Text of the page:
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To the Editor: The introduction of acute stress disorder into DSM-IV has already spawned much useful research about a disorder that can be both hidden and overlooked, providing promise for earlier identification and more effective intervention. We therefore agree with Dr. Marshall et al. that there is a need for a diagnostic entity that defines acute reactions to traumatic stressors as something more than an adjustment disorder. That indeed was the motivation for our recommendation to the DSM-IV task force that acute stress disorder be included in the nosology. However, we disagree with the authors’ interpretation of the literature and recommendations for the following reasons.
First, it appears that the pattern of symptoms is different in the acute versus chronic phase of trauma response and that dissociation features more prominently early on (1–5; Harvey and Bryant, 1998). The authors confounded evidence used for the construct (predictive) validity of dissociative symptoms in acute stress disorder with their importance as symptoms per se. Dissociative symptoms are not included in acute stress disorder simply as risk factors for the development of PTSD; also, it would not make sense to include other risk factors, such as neuroticism or history of prior trauma or psychiatric illness.
Second, the authors suggested that dissociative symptoms be "an associated, but not required, feature of acute PTSD" (p. 1683). Yet their argument that dissociative symptoms are a less than perfect predictor of PTSD and therefore should be dropped from acute stress disorder is tautological. Dissociative symptoms are only a minor component of the current DSM-IV PTSD criteria, as are amnesia and numbness. It is axiomatic that predictive power is greatest when one is assessing the same symptom at baseline and follow-up. Thus, it is remarkable that dissociation in the acute phase predicts later PTSD as well as it does (Brewin et al., 1999). If anything, the problem may be that PTSD needs redefinition. In fact, some studies have shown that dissociative symptoms (1, 4, 6) and acute stress disorder (Brewin et al., 1999) are better predictors of long-term PTSD than are acute intrusion and hyperarousal symptoms themselves.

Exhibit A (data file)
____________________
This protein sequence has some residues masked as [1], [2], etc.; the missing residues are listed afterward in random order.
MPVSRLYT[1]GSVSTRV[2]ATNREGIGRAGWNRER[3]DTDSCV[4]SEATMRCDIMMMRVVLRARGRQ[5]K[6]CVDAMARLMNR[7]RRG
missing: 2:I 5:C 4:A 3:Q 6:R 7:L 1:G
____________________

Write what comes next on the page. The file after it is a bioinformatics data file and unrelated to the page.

Third, Dr. Marshall et al. are troubled by the overlap between normal aspects of human experience and dissociative psychopathology but are unconcerned that a low symptom threshold for acute stress disorder could "pathologize" normal reactions.
Fourth, the authors concluded that "dissociation is not a core feature of acute PTSD" (p. 1681). However, the review on which this conclusion is based is incomplete. For instance, one of the studies the authors highlighted (7) is a retrospective study that purported to investigate the consequences of acute stress disorder and yet had no systematic evaluation of acute stress disorder. The authors failed to cite a recent prospective study that found clear and strong predictive power for dissociation: "The criteria of three or more dissociative symptoms and one or more avoidance symptoms specified in DSM-IV produce a realistic balance of sensitivity, specificity, and positive and negative predictive power" (Brewin et al., 1999, p. 364).
There is an arbitrariness in any diagnostic scheme, and acute stress disorder is no exception. The differences between the criteria for acute stress disorder and PTSD should be addressed through further research, but the current evidence supports the utility of acute stress disorder and suggests that the criteria for PTSD, as well as acute stress disorder, should include dissociation.
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